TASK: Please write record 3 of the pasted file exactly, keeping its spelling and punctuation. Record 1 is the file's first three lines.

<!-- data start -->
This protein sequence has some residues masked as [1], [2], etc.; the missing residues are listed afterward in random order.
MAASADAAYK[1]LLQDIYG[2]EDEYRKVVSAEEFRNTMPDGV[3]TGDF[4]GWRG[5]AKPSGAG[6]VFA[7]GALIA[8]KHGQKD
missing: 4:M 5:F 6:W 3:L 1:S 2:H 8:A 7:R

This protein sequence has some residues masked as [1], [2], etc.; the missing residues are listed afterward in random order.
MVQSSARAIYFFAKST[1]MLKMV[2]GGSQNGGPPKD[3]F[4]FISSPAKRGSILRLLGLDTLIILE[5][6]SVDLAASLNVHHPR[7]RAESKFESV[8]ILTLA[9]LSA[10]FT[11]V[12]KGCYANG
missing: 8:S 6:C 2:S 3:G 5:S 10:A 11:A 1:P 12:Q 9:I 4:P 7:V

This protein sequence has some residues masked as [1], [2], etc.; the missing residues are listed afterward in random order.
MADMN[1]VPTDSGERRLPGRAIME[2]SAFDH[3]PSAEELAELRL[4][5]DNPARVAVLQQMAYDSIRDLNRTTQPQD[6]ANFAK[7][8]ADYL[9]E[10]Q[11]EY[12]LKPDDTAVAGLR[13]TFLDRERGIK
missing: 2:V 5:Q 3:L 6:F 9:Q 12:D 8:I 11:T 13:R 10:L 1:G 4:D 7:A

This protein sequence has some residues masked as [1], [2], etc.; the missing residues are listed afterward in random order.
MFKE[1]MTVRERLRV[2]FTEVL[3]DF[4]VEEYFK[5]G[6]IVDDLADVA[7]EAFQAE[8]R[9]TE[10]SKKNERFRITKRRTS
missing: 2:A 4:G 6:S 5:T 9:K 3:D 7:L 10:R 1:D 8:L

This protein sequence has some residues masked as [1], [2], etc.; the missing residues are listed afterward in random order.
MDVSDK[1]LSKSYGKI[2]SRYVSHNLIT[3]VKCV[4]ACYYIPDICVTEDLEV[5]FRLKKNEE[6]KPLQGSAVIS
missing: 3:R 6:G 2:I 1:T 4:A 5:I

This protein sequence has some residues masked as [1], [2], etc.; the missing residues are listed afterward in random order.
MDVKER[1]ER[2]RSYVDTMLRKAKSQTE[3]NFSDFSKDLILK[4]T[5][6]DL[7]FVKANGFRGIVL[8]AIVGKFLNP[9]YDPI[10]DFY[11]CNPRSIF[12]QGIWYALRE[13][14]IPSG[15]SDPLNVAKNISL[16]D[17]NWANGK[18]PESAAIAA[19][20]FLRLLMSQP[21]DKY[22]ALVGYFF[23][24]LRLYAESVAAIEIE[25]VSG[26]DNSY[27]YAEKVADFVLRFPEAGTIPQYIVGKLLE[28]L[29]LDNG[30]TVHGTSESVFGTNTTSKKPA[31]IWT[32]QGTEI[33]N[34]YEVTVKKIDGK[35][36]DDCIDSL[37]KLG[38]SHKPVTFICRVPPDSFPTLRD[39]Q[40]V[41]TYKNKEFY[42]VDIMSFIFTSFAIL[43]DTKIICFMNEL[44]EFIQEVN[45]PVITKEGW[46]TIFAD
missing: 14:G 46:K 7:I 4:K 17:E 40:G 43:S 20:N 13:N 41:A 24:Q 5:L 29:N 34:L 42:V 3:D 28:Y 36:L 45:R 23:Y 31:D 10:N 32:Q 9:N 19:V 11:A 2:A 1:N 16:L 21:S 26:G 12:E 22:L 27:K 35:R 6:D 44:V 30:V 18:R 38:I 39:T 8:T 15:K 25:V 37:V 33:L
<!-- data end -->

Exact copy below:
This protein sequence has some residues masked as [1], [2], etc.; the missing residues are listed afterward in random order.
MADMN[1]VPTDSGERRLPGRAIME[2]SAFDH[3]PSAEELAELRL[4][5]DNPARVAVLQQMAYDSIRDLNRTTQPQD[6]ANFAK[7][8]ADYL[9]E[10]Q[11]EY[12]LKPDDTAVAGLR[13]TFLDRERGIK
missing: 2:V 5:Q 3:L 6:F 9:Q 12:D 8:I 11:T 13:R 10:L 1:G 4:D 7:A